Some analysts foresee a somewhat better year for sales and earnings in 2004, which could translate into gains for more companies' stocks, but they say the same competitive pressures that impacted traditional players in 2003 will be there again in 2004.
"I think 2004 is going to be a very interesting year for the industry," said Edouard Aubin, analyst, Deutsche Bank, New York. "It's definitely an important year, but I don't know if it will be a turning point."
He thinks traditional food retailers have the opportunity to reduce their cost structures in a couple of ways in 2004: through labor negotiations and through innovations in the supply chain.
"A lot of labor contracts are going to come up for negotiation in 2004, and because the United Food & Commercial Workers Union is going to be weakened significantly by the strike in California, chains will be in a position to extract some significant concessions from the unions in 2004," he said.
"From a supply-chain point of view, I think that despite the fact that Wal-Mart and Target and other retailers continue to be fairly innovative in terms of their supply chain, my opinion is that traditional food retailers will narrow the gap in 2004. Is that going to be significant enough for them to post some improvements in margins? No. Why? Because, again in 2004, supply [of retail square footage] is very likely to outstrip demand."
Lisa Cartwright, analyst, Citigroup Smith Barney, New York, is less optimistic about the impact of the California labor dispute and the several large contracts that come up for negotiation this year, although she said she thought Safeway, Kroger and Albertsons were "doing the right things" by taking a hard line with the union in California in order to gain long-term cost reductions.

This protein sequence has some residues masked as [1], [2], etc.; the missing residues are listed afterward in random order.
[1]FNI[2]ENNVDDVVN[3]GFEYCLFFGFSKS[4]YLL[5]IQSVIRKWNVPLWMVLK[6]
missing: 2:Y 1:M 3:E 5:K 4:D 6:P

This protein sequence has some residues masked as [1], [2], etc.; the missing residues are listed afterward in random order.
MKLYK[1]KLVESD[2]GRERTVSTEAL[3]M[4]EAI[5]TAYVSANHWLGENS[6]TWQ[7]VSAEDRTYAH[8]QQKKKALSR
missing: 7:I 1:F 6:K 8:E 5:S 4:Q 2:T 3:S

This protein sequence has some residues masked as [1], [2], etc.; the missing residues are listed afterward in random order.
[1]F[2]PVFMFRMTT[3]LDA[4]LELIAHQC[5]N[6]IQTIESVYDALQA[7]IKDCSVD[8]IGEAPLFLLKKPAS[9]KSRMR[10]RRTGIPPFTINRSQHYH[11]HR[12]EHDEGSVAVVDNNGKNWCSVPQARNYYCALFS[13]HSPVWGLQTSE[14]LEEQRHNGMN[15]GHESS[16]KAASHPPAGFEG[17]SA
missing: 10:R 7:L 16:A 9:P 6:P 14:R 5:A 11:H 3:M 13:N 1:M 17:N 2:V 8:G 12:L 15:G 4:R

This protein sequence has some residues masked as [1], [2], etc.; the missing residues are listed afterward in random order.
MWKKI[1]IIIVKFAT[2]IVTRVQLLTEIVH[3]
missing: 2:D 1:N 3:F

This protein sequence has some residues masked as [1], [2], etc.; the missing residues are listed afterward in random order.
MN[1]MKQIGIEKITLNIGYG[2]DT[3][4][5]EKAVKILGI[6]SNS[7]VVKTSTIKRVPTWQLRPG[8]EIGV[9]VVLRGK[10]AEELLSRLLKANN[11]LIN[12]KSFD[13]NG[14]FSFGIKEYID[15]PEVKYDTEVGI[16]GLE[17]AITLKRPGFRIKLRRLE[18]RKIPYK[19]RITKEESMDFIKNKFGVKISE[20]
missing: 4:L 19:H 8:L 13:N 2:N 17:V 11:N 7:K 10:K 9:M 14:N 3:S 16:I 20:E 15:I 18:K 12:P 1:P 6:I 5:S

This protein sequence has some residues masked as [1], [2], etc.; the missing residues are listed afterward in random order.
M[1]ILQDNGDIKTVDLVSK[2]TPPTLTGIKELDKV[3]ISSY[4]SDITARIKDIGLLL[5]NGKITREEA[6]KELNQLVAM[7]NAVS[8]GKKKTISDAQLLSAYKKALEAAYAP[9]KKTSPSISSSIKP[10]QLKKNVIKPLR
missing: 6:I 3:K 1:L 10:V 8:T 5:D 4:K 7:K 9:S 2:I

"I think that the strike in Southern California, along with the potential for other strikes, could dampen performance in 2004, along with the likelihood of having to invest in lower prices to keep those sales going," she said.
Andrew Wolf, analyst, BB&T Capital Markets, Richmond, Va., said he thinks 2004 will be a slightly better year for sales and earnings for the big three, although he maintains a "hold" rating on their stocks.
"A lot of what happened in '03 was because of retailers bringing down pricing," he said. "That will continue in '04 -- they've all said there is still going to be an investment in price -- but the economy is better, it will continue to improve, and it will help everybody, including supermarkets."
Gary Giblen, analyst, C L King Associates, New York, has a more negative outlook: "I wish I could be more optimistic, but I think it's going to be another bad year," he said, citing the impact of the strike, the loss of meat-price inflation due to the mad cow disease scare and weak positioning by some of the larger chains. "By midyear, once the operating numbers are reported without the effect of the strike, people will see that the underlying performance is weak."